How do residents make use of a city after the architect has gone? And what does the area of Linkeroever in Antwerp have to do with the Indian city of Chandigarh? Discover how residents live in a carefully designed city and learn about the underlying vision of the famous modernist architect Le Corbusier.
In 1933, Le Corbusier participated in an international competition to design a new, modern city for the Linkeroever (‘Left Bank’) in Antwerp. He wanted to build an ideal city, a ‘Ville Radieuse’, or ‘Radiant City’, which was his response to the inhumanity of the 19th century city, with its narrow streets, dark houses and lack of hygiene. He dreamt of an orderly city with lots of green spaces, in which pedestrians could move freely. However, the competition ended with no winners, therefore Le Corbusier’s plans were never implemented.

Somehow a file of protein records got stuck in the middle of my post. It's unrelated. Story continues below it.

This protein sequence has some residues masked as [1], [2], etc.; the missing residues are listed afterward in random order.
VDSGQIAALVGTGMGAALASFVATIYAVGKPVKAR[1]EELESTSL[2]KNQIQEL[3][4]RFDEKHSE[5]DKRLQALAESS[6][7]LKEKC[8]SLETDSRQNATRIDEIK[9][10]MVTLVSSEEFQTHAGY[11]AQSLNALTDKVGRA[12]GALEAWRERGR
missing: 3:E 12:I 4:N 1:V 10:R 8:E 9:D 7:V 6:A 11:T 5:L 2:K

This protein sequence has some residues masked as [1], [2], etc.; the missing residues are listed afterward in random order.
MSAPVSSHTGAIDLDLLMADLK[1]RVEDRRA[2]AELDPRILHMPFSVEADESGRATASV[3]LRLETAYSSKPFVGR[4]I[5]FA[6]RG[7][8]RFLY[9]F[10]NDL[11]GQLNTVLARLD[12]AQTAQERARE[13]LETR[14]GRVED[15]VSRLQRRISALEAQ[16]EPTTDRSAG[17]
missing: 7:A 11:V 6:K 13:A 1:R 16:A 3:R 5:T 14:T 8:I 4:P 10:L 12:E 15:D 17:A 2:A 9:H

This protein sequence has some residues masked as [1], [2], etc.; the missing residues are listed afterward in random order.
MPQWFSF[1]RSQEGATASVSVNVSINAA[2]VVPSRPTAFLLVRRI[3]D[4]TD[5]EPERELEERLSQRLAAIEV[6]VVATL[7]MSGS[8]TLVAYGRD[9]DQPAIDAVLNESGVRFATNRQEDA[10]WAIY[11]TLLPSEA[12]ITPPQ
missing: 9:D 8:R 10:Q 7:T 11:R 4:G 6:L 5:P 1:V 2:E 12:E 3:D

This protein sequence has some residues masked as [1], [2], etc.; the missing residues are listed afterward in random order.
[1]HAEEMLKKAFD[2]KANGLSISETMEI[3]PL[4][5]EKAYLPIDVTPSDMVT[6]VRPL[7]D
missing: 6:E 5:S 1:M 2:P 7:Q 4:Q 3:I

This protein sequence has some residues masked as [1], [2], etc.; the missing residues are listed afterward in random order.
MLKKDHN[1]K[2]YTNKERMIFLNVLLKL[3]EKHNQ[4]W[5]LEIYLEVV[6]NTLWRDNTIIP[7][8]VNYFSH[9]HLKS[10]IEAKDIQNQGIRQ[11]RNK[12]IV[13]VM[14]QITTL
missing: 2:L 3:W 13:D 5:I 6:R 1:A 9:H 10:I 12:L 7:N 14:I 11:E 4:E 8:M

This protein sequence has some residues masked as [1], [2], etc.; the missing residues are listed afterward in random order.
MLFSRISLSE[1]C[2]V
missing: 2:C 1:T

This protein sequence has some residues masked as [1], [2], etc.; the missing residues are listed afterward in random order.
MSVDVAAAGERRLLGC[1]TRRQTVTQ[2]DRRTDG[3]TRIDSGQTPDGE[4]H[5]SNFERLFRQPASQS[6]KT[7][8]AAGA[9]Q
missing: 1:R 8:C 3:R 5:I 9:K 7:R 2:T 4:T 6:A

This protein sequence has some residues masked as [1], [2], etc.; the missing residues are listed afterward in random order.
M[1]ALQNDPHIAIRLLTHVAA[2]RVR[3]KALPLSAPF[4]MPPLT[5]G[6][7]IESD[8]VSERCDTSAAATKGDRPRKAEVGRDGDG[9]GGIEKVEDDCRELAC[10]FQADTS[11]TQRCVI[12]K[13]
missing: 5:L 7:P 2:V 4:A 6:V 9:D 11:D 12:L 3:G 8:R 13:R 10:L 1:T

It wasn’t until a second competition was held, in 1961, that Linkeroever took its current shape based on the plans for ‘Europark’: a neighbourhood with modernist high-rise buildings in green surroundings with plenty of fresh air, light and space.
Twenty years after creating his plans for Linkeroever, Le Corbusier drew a new city for India: Chandigarh. This city was designed for 150,000 residents, but has now grown into a bustling major city with 1,200,000 residents. In 2016, an area of Chandigarh received recognition as a UNESCO World Heritage Site.